1. Grating – For projects like Typhoon Lagoon we added grates just above the static water level of the beach. The grate works like a catchment system to dissipate energy as water flows onto the beach and into a trough prior to being recycled.  While this use of grates successfully dampens the waves, WhiteWater implemented further measures, in the form of “islands” to control wave dampening. Each island, working in cooperation with the grates described above, helps to further dampen the wave.
  2. Bathymetry – Another way we’ve been dampening waves for decades is by looking underneath the water at the pool’s overall bathymetry. We examined the mechanics of the ocean for inspiration and noted the existence of shallow reefs dissipating wave energy before the water would flow back into deeper water. Taking this concept to the pool, we were able to create a concrete “shelf” that served the same purpose within the wave pool. Our first example of this innovation worked so well at Typhoon Lagoon that it was used in all of our installations thereafter.
endless surf clement-ginestet black and white
Clement Ginestet, Chief Engineer at Endless Surf says that wave sequencing is a must for realistic ocean wave creation.

Inspiring Innovations of the Future

Beginning in the 90s and early 2000s, the wave pool industry started to take a different shape. Today, the concept of surf parks and inland surfing is rapidly growing, and we can thank the technologies of the late 20th century. In particular, I think we owe a lot of credit to Dirk Bastenhof’s innovations in wave sequencing and his 474 patent.

Clement Ginestet, Chief Engineer at Endless Surf says: “This foundational element of wave pools is key for creating waves for surf parks. Similar to how smartphones changed how people use their phones, the ideas surrounding wave sequencing changed how waves are created. Making a single type of wave is one thing, but to produce surf-able quality waves like those seen in the ocean, wave sequencing is how to do it.”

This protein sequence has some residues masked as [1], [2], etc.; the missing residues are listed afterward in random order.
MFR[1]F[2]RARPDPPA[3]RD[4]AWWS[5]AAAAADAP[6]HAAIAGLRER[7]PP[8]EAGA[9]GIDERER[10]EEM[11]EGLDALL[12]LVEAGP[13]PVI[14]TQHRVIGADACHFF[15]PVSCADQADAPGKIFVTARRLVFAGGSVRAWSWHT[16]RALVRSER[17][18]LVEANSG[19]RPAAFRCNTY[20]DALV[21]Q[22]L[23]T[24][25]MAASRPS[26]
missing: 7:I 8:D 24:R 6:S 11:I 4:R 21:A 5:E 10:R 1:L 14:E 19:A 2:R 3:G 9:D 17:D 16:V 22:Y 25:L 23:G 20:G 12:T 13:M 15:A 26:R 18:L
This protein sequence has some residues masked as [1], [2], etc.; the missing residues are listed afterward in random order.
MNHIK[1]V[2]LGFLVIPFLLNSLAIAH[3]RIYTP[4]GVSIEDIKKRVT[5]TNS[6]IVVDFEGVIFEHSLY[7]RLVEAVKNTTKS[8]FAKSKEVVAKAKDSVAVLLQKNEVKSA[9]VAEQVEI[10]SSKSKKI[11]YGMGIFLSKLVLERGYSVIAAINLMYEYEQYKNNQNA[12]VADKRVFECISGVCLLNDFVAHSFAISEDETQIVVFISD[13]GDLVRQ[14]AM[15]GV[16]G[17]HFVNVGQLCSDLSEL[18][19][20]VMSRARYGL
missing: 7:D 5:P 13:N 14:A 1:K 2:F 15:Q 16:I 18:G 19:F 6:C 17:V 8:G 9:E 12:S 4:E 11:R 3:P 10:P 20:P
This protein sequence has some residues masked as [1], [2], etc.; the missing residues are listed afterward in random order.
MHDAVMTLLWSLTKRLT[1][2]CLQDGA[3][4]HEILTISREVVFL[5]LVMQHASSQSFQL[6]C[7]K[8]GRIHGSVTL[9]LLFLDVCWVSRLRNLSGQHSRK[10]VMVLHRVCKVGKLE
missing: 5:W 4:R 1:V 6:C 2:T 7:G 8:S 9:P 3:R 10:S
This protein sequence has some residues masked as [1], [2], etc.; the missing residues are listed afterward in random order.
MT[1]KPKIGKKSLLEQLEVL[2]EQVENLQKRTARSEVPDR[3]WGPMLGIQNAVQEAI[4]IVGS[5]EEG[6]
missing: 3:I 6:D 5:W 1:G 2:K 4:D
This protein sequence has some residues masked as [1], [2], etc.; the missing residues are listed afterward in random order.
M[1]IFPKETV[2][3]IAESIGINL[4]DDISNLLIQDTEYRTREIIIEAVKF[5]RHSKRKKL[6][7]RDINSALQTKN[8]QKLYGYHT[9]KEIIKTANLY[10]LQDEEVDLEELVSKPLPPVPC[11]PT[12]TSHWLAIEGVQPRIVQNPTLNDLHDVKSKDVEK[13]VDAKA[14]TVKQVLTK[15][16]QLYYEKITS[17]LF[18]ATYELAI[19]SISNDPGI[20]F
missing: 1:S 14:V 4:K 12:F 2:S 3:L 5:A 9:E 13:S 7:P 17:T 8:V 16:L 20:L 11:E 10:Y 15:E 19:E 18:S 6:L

I even spoke with Tom Lochtefeld, inventor of the FlowRider, Founder of SurfLoch, and yet another pioneer within the artificial wave space. We reminisced on technological developments, and he pinned the 474-patent as a major milestone for the industry and for his journey in particular. As another proponent of pneumatic technology, Tom said,

Dirk Bastenhof is now working closely with Flowrider inventor Tom Lochtefeld.

I am proud to say that Dirk Bastenhof is still charging and is an exclusive engineer to Surf Loch. The current state of our industry is a product of multiple innovations and incremental improvements through the decades. We are truly thankful to Dirk for providing us a foundation for world-class waves, both viable for surf pool developments and providing world-class experiences for surfers… and the best is still yet to come.”

All in all, the excitement of wave-making never grows tired. The same type of awe that was present as the first waves rolled out at Big Surf in 1969 was unavoidable at Kelly Slater’s Surf Ranch in 2015, and will be pervasive at Endless Surf’s first location in Munich early next year. If you’re reading this, it’s probably because you are involved in the wave pool space, you are a surfer excited about surf parks, or you’re a wave science aficionado like myself. Regardless of where you fall, you get excited about moving water, and the direction that this industry is headed.

Which is why I wanted to give my take on the history of wave pools so that we can properly credit the pioneers for their innovations, as it undoubtedly takes a village to make waves. I am incredibly proud of the innovations being led by Endless Surf, from an all-encompassing Software Suite allowing for flexible operations to a minimized ecological footprint that improves wave pool sustainability. It is these very types of innovations that continue to propel our industry forward in a direction that will continually offer what we are after – viable surf businesses, memorable experiences, and the best quality surf waves possible.